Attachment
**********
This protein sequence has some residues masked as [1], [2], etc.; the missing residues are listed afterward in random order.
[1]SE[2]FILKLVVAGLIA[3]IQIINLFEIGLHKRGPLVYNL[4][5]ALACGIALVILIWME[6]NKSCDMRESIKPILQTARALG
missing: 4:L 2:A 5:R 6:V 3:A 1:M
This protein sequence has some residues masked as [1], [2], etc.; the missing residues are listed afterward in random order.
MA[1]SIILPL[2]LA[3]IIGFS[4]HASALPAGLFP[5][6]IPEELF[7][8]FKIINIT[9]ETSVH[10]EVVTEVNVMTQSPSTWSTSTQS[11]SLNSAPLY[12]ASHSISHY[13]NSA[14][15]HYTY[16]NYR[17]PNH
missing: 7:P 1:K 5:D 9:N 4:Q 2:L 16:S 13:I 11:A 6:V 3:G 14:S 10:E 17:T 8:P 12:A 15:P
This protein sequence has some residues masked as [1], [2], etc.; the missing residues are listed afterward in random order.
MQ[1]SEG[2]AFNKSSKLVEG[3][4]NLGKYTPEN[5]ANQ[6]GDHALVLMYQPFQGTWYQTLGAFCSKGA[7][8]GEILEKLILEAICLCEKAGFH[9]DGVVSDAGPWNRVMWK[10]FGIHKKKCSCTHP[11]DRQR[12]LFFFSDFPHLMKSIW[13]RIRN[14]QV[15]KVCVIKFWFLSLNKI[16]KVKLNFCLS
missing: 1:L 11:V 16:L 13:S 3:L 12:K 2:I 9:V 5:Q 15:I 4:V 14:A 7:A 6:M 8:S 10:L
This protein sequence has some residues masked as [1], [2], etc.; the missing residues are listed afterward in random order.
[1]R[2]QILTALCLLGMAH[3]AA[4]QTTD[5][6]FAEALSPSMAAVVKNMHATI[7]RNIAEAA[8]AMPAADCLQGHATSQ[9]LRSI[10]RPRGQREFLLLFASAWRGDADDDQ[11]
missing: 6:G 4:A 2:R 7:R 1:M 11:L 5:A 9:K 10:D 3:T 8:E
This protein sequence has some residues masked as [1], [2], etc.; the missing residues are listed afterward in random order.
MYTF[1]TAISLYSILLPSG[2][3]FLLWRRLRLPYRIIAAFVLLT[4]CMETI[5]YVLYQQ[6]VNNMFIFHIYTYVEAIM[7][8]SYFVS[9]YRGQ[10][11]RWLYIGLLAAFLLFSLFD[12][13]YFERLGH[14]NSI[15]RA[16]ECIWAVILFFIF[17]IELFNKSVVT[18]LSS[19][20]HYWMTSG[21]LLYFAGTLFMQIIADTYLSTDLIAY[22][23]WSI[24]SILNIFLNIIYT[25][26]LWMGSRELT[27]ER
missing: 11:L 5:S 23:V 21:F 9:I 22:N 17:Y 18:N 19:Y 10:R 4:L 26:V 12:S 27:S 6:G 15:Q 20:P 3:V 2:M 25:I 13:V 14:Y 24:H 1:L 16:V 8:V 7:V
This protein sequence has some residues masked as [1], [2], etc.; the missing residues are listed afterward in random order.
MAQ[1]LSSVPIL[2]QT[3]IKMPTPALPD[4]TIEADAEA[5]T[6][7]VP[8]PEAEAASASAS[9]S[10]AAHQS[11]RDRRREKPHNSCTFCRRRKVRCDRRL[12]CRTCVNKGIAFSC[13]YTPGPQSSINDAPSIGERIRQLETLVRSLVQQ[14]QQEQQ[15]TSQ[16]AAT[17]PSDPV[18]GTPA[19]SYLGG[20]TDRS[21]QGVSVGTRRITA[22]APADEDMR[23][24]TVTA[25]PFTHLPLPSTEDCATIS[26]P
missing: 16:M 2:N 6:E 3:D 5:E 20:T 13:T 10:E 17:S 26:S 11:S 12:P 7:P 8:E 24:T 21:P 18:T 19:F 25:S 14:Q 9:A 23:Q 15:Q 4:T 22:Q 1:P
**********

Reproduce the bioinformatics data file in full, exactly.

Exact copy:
This protein sequence has some residues masked as [1], [2], etc.; the missing residues are listed afterward in random order.
[1]SE[2]FILKLVVAGLIA[3]IQIINLFEIGLHKRGPLVYNL[4][5]ALACGIALVILIWME[6]NKSCDMRESIKPILQTARALG
missing: 4:L 2:A 5:R 6:V 3:A 1:M
This protein sequence has some residues masked as [1], [2], etc.; the missing residues are listed afterward in random order.
MA[1]SIILPL[2]LA[3]IIGFS[4]HASALPAGLFP[5][6]IPEELF[7][8]FKIINIT[9]ETSVH[10]EVVTEVNVMTQSPSTWSTSTQS[11]SLNSAPLY[12]ASHSISHY[13]NSA[14][15]HYTY[16]NYR[17]PNH
missing: 7:P 1:K 5:D 9:N 4:Q 2:L 16:S 13:I 11:A 6:V 3:G 14:S 10:E 17:T 8:P 12:A 15:P
This protein sequence has some residues masked as [1], [2], etc.; the missing residues are listed afterward in random order.
MQ[1]SEG[2]AFNKSSKLVEG[3][4]NLGKYTPEN[5]ANQ[6]GDHALVLMYQPFQGTWYQTLGAFCSKGA[7][8]GEILEKLILEAICLCEKAGFH[9]DGVVSDAGPWNRVMWK[10]FGIHKKKCSCTHP[11]DRQR[12]LFFFSDFPHLMKSIW[13]RIRN[14]QV[15]KVCVIKFWFLSLNKI[16]KVKLNFCLS
missing: 1:L 11:V 16:L 13:S 3:L 12:K 2:I 9:V 5:Q 15:I 4:V 14:A 7:A 6:M 8:S 10:L
This protein sequence has some residues masked as [1], [2], etc.; the missing residues are listed afterward in random order.
[1]R[2]QILTALCLLGMAH[3]AA[4]QTTD[5][6]FAEALSPSMAAVVKNMHATI[7]RNIAEAA[8]AMPAADCLQGHATSQ[9]LRSI[10]RPRGQREFLLLFASAWRGDADDDQ[11]
missing: 6:G 4:A 2:R 7:R 1:M 11:L 5:A 9:K 10:D 3:T 8:E
This protein sequence has some residues masked as [1], [2], etc.; the missing residues are listed afterward in random order.
MYTF[1]TAISLYSILLPSG[2][3]FLLWRRLRLPYRIIAAFVLLT[4]CMETI[5]YVLYQQ[6]VNNMFIFHIYTYVEAIM[7][8]SYFVS[9]YRGQ[10][11]RWLYIGLLAAFLLFSLFD[12][13]YFERLGH[14]NSI[15]RA[16]ECIWAVILFFIF[17]IELFNKSVVT[18]LSS[19][20]HYWMTSG[21]LLYFAGTLFMQIIADTYLSTDLIAY[22][23]WSI[24]SILNIFLNIIYT[25][26]LWMGSRELT[27]ER
missing: 11:L 5:S 23:V 21:F 9:I 22:N 17:Y 18:N 19:Y 10:R 4:L 26:V 12:S 27:S 6:G 15:Q 20:P 3:V 2:M 25:I 13:V 14:Y 24:H 1:L 16:V 8:V 7:V
This protein sequence has some residues masked as [1], [2], etc.; the missing residues are listed afterward in random order.
MAQ[1]LSSVPIL[2]QT[3]IKMPTPALPD[4]TIEADAEA[5]T[6][7]VP[8]PEAEAASASAS[9]S[10]AAHQS[11]RDRRREKPHNSCTFCRRRKVRCDRRL[12]CRTCVNKGIAFSC[13]YTPGPQSSINDAPSIGERIRQLETLVRSLVQQ[14]QQEQQ[15]TSQ[16]AAT[17]PSDPV[18]GTPA[19]SYLGG[20]TDRS[21]QGVSVGTRRITA[22]APADEDMR[23][24]TVTA[25]PFTHLPLPSTEDCATIS[26]P
missing: 16:M 2:N 6:E 3:D 5:E 20:T 13:T 10:E 17:S 26:S 11:S 12:P 7:P 8:E 24:T 21:P 18:T 19:F 25:S 14:Q 9:A 23:Q 15:Q 4:T 22:Q 1:P